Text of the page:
So good that a year later, I returned to Panama – this time as one of the student-leaders of the trip. When we arrived we found a pile of corrugated zinc strips, cinderblocks, and steel-rebar by the side of the road leading into the village. We asked our guide what the pile of building materials was for. She replied, “Oh, yes, those are the materials you folks so generously donated last year.” I was quite taken aback. Last year we had thought that our donation was going to make an immediate impact, but a year later the materials sat unused and presumably unwanted. I needed to confess the faulty assumptions I had made that were now so obviously wrong.
Later that year I embarked on my longest “abroad” experience yet – a semester in Ghana. Two key parts of the semester were studying at the University of Ghana and working for a local organization. Working with a local organization forced me to work hand-in-hand with an actual Ghanaian. Together we traversed the busy and dusty streets of Accra performing client visits for the microcredit division of the organization. During these long and sweaty days we often would discuss movies and sports and culture and politics and, ultimately, became good friends and learned that through our difference we were able to deeply respect the other.
After graduating from college, I moved to Kenya where I worked for the Africa Theological Seminary. This was my first full time “real life” job and it was in a different country than I was used to. I was working for the seminary helping pilot a project they hoped would improve the social and economic lives of their students. I worked with a small staff of people that included several Kenyans that I had to quickly learn how to professionally work with. I had to learn what partnership was all about. Over about a dozen months we worked together to develop a program that has now been expanded both within Kenya and into other countries as well. My main role during that time was to serve as an “monitoring and evaluation specialist” so that the pilot project could learn about how to best achieve its goals. That was my first experience in “truthing”. I’ve since worked on a project that tried to verify the truth of Myanmar’s national census data. Now, I’m a PhD student in an applied economics program were I spend most of my time (at the moment) learning about statistics and how to ensure that data analysis generates unbiased and efficient estimates of the truth.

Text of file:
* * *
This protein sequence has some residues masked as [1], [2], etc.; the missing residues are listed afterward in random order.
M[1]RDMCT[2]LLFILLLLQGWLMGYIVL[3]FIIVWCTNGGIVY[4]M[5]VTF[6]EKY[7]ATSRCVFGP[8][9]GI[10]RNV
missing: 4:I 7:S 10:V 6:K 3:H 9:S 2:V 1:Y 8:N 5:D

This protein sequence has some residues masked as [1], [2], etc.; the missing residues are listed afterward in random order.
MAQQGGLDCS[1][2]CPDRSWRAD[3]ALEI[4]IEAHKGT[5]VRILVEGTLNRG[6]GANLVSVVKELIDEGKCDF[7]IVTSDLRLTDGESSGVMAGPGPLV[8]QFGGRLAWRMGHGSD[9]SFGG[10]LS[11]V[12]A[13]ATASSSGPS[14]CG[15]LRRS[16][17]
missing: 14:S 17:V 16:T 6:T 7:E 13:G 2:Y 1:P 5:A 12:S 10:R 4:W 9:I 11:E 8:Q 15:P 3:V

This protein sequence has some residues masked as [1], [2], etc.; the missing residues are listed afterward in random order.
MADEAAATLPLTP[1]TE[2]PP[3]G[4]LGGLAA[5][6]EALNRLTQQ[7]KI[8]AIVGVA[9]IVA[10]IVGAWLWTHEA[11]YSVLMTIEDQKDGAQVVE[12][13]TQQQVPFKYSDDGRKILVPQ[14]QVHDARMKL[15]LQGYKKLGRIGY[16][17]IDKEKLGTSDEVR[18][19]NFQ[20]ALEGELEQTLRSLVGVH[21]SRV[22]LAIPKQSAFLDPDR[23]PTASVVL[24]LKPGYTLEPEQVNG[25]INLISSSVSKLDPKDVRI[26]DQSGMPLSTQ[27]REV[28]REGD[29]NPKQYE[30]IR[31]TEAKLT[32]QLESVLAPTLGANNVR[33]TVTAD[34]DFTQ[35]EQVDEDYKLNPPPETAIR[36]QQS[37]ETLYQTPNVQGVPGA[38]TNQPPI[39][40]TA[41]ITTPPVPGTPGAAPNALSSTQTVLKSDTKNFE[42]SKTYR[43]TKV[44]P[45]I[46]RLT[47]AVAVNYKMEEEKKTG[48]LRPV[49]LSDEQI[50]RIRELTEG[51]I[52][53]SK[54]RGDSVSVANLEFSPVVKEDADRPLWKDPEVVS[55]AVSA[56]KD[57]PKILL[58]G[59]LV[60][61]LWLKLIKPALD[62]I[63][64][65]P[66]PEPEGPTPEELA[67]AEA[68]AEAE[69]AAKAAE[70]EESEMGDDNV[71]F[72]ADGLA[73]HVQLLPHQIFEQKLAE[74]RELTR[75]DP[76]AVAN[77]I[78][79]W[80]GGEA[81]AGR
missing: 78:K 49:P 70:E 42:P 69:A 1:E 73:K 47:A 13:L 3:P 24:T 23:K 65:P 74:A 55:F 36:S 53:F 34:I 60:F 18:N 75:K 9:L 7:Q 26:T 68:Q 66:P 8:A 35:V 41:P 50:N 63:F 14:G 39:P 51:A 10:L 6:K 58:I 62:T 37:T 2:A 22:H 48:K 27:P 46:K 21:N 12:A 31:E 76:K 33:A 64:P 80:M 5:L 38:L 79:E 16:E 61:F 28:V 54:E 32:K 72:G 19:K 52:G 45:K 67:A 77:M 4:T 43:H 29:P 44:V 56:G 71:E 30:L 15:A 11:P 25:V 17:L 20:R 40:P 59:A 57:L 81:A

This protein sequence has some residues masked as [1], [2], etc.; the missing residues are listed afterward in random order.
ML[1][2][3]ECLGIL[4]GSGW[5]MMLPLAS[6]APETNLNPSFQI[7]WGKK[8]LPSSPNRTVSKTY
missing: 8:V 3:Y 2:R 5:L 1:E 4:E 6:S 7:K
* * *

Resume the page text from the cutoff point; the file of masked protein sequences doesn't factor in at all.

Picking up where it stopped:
I do not know if Kent intended these practices to be understood has having a discrete order or not. Nevertheless, these five practices strike me as building upon the last. First, we start with some injustice grabbing our attention and we are immediately compelled to act. Next, we confess the inevitable mistakes that this action involves. This leads to developing a respect for the perspective of those experiencing injustice. Next, partnership is realized as necessary – but partnership without respect and confession of our faults can be damaging. Finally, we commit ourselves to the seeking of truth. A lifelong journey searching for what works, when, where, and why. While I have experienced these practices in some sort of an order throughout my career so far, reading Kent’s book has challenged me to return to these practices more diligently in my work and life in the future.
Bottom line, I’d highly recommend the book.